Tools: Extending Our Reach

https://www-6.collection.cooperhewitt.org/objects/35457323/

  • knotted cordage of apocynum canabinum (indian hemp)
  • National Museum of the American Indian, Smithsonian Institution, 10/297
  • timekeeping
  • recording
  • time
  • tool
  • intertwined
  • knots
  • texture
  • rope
  • diaries

When ready for marriage, a young woman started her time ball, a fiber diary that employed knots to record events. Glass beads, shells, and cloth fragments marked special occasions. As a woman aged, her time ball accumulated the history of her family and extended community. It was so essential to her identity that she was buried with it.

Tools: Extending Our Reach

https://www-6.collection.cooperhewitt.org/objects/35457357/

  • paper
  • The Ernst Herzfeld Papers, Freer Gallery of Art and the Arthur M. Sackler Gallery, FSA A.6 06.C061
  • architecture
  • communication
  • recording
  • archaeology
  • tool
  • wall
  • writing
  • typography
  • raised

Paper squeezes are molded negative impressions of carved surfaces. Introduced in the 18th century as a new form of scientific documentation, they functioned as three-dimensional records of inscriptions and reliefs on ancient monuments. Western archeologists and other scholars used them to decipher and reconstruct the texts.

Tools: Extending Our Reach

https://www-6.collection.cooperhewitt.org/objects/35460701/

  • plastic, metal and leather
  • Smithsonian Institution, National Museum of American History, 306619.11
  • communication
  • tool
  • typing
  • keyboard
  • Braille
  • blind
  • code
  • cases
  • touch

Designed for deaf-blind users, the Tellatouch Braillewriter closes the distance between people who rely upon sight, sound, and touch to connect. Each key on what resembles a conventional keyboard lifts a Braille letter one at a time on the opposite side of the console, where a person reads the six-point cells that compose the tactile letters.

Tools: Extending Our Reach

https://www-6.collection.cooperhewitt.org/objects/35460719/

  • leather-bound paper boards, paper
  • Courtesy of Smithsonian Libraries, Cooper Hewitt Smithsonian Design Library
  • communication
  • tool
  • technology
  • writing
  • books
  • innovative
  • encyclopedic
  • knowledge
  • research
  • manufacturing
  • Enlightenment

Diderot’s intent with the Encyclopédie was to gather all human knowledge into a single work. A primary focus was to document and illustrate the mechanical arts, materials, and processes. Because the illustrations drew directly from the workshops, it was, and remains, a unique compendium of the tools available in mid-18th-century Europe.

Tools: Extending Our Reach

https://www-6.collection.cooperhewitt.org/objects/35460811/

  • Designed by Vincent Baranger
  • Manufactured by LaCie
  • aluminum, integrated circuit
  • Gift of LaCie
  • personal
  • metallic
  • home
  • communication
  • digital
  • storage
  • recording
  • offices
  • tool
  • organization
  • flat
  • security
  • computing
  • keys

Tools: Extending Our Reach

https://www-6.collection.cooperhewitt.org/objects/35460815/

  • Designed by 5.5 Designers
  • aluminum, integrated circuit
  • Gift of LaCie

Tools: Extending Our Reach

https://www-6.collection.cooperhewitt.org/objects/35460821/

  • Designed by 5.5 Designers
  • aluminum, integrated circuit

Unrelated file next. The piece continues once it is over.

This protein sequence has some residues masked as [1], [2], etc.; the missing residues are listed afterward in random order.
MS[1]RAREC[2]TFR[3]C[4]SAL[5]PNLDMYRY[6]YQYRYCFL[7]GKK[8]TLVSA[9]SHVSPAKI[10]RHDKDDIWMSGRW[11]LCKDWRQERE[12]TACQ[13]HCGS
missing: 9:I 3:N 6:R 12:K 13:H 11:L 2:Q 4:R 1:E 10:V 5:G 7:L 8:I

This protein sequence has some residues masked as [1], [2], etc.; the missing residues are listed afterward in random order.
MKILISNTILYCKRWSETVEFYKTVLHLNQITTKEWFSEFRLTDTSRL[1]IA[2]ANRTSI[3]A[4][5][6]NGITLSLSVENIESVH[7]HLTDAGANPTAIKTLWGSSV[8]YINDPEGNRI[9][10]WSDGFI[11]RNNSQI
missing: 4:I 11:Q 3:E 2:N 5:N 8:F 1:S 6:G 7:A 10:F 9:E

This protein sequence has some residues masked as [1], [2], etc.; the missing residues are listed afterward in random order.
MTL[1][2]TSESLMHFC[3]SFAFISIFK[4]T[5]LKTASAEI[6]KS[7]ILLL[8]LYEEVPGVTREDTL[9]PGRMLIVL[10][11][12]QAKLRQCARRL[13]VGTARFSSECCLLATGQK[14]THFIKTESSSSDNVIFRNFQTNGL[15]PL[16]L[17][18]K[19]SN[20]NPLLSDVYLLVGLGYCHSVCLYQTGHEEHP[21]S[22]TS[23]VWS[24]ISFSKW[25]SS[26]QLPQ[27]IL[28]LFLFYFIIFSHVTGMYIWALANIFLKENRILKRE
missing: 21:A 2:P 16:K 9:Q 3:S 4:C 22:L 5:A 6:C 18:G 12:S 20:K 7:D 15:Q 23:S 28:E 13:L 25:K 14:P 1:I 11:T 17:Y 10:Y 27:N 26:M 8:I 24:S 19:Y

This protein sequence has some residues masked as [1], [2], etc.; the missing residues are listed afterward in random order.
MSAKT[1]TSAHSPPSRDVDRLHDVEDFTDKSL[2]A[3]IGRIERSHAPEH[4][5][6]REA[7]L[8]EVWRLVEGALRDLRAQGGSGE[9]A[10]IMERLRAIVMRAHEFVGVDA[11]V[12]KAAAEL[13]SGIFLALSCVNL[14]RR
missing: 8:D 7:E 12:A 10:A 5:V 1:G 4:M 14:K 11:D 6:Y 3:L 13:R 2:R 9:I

• Gift of LaCie

Tools: Extending Our Reach

https://www-6.collection.cooperhewitt.org/objects/35520539/

  • ink on muslin
  • Gift of Lt. H.T. Reed, National Anthropological Archives, Smithsonian Institution, 08633800
  • figures
  • men
  • communication
  • timekeeping
  • recording
  • time
  • measuring
  • numbers
  • writing
  • symbols
  • knowledge
  • handwriting
  • calendars
  • information graphics

Winter counts are personal memory aids painted by men who were assigned the responsibility of keeping track of a sequence of years. Each picture served as a reminder for a particular year. This count reads in serpentine fashion from top to bottom. Number 48 represents a dramatic meteor shower in the winter of 1833/34.

Tools: Extending Our Reach

https://www-6.collection.cooperhewitt.org/objects/35520551/

  • knotted and twisted cotton fibers
  • Department of Anthropology, National Museum of Natural History, Smithsonian Institution, A365240
  • communication
  • recording
  • archaeology
  • measuring
  • tool
  • knots
  • rope
  • knowledge
  • code

Quipu were integral to the expansion and administration of the Inca empire. Varying in length, number of strings, and color, with knots representing decimal points, they recorded census information linked to the collection of taxes from local communities. They were also used as memory aids by official historians and genealogists.

Tools: Extending Our Reach

https://www-6.collection.cooperhewitt.org/objects/35520963/

  • Designed by Yves Béhar
  • Manufactured by Jawbone
  • hypoallergenic tpu rubber, nickel-plated tr-90 nylon, electronic components
  • Courtesy of Yves Béhar and fuseproject
  • circles
  • personal
  • personal adornment
  • digital
  • recording
  • protection
  • tool
  • flexible
  • health-care
  • mobility
  • computing
  • medical
  • calculation
  • observation

Codes and symbols are shorthand for simple and complex information that may be understood by one person or multitudes. Patterns formed by knots, lines, colors, and 1s and 0s distill data, transmitting it through touch, sight, or hearing. Memory aid, accounting register, or calorie counter, these objects act as physical and virtual messengers of information.